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PARENT SESSION

MP9 Environmental Decision-Making Case Studies
D137-140
1:20 PM - 4:40 PM, Monday

() Application of Net Environmental Benefit Analysis to Achieve Resource and Risk Management Objectives in Wetlands.

Edge, D1, Dunford, R2, Fiedler, P3, Jenkins, K4, Holder, J1, 1 BBL Sciences, Carpinteria, CA, USA2 TER, Durham, NC, USA3 BBL Sciences, Alameda, CA, USA4 BBL Sciences, Petaluma, CA, USA

ABSTRACT- Even when the largest and most complete ecological risk assessment data sets are developed, the uncertainties associated with risk assessment conclusions are often overwhelming in the context of risk management decision-making. The desire of regulatory agencies and the public to incorporate conservatism to ensure protection often drives remedial actions designed to address the conservative end of an uncertain risk estimate. In large ecologically diverse systems the stakes are incredibly high, and uncertainty can translate to potentially unjustified expenditures of large sums of money. Net Environmental Benefit Analysis (NEBA) provides a means to weigh the potential benefits and undesirable consequences of remedial actions designed to achieve desired risk reduction with more global and holistic environmental resource objectives in mind. In the context of risk management decision making, NEBA is a tool that can be used to balance, bound, and provide a real world context for uncertain risk assessment conclusions. This presentation will put NEBA concepts, process steps, and assessment tools into context considering established ERA process steps, remedial action objective guidelines, and feasibility study elements to illustrate how NEBA can be integrated into our current assessment framework. Critical and specific technical underpinnings necessary to conduct a NEBA in a contaminated wetland environment will be addressed including the selection of ecological services as a basis to consider service flow in the context of NEBA, ecological resources as a basis for the development of ERA assessment endpoints, and the more difficult challenge of establishing links between endpoints defined in terms of receptors and endpoints and endpoints defined in terms of habitat quality and/or ecological service flow, which involves an integration of typical ERA conceptual site model elements with ecological service flows and other measures of habitat quality and function.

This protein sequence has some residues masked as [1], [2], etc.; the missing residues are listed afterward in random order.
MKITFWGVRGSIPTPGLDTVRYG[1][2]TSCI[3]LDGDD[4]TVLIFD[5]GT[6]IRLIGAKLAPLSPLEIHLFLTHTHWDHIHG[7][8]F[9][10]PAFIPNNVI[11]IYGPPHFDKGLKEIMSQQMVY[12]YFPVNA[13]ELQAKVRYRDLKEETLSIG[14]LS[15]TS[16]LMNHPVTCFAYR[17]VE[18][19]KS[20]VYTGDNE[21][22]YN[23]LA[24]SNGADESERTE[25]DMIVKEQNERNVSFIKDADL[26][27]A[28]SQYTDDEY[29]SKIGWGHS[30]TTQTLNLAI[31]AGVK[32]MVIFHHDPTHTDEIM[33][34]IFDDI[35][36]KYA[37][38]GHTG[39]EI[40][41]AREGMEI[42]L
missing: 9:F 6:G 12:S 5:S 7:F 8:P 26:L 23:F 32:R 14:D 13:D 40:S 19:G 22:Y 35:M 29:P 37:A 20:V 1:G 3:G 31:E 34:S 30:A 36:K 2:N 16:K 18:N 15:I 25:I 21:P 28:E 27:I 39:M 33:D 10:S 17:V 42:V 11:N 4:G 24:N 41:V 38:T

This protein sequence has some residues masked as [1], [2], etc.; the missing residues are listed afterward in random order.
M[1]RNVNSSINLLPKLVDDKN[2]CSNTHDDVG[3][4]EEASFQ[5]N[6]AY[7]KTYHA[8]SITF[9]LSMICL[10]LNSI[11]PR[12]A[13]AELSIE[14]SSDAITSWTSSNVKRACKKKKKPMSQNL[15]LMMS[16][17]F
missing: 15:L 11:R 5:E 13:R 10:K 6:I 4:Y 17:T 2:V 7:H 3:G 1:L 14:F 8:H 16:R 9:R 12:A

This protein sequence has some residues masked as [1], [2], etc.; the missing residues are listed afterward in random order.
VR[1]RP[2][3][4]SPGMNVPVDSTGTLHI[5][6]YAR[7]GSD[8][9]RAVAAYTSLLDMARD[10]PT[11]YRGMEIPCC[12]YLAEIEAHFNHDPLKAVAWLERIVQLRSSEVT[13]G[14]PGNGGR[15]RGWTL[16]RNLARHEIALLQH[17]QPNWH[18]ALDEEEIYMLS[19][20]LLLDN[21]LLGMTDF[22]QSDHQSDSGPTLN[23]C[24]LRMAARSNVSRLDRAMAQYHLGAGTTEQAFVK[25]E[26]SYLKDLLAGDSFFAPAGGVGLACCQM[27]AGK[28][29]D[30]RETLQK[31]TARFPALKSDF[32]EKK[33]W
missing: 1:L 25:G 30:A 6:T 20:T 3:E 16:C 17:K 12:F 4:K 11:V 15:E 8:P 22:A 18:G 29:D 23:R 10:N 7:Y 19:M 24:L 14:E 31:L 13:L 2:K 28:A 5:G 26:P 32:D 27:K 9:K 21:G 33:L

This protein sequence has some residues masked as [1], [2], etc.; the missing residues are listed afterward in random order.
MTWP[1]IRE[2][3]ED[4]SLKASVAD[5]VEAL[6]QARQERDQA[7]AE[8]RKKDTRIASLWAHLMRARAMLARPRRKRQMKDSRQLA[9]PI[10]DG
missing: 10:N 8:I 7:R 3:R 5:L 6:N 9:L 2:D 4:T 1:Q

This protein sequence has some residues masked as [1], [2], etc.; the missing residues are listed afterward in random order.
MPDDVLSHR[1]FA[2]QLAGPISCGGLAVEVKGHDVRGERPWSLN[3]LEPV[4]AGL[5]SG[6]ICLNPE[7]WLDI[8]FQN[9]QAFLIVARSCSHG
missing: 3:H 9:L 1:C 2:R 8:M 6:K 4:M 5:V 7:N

Key words: Risk Management, Net Environmental Benefit Analysis, Ecological Risk Assessment, Wetlands


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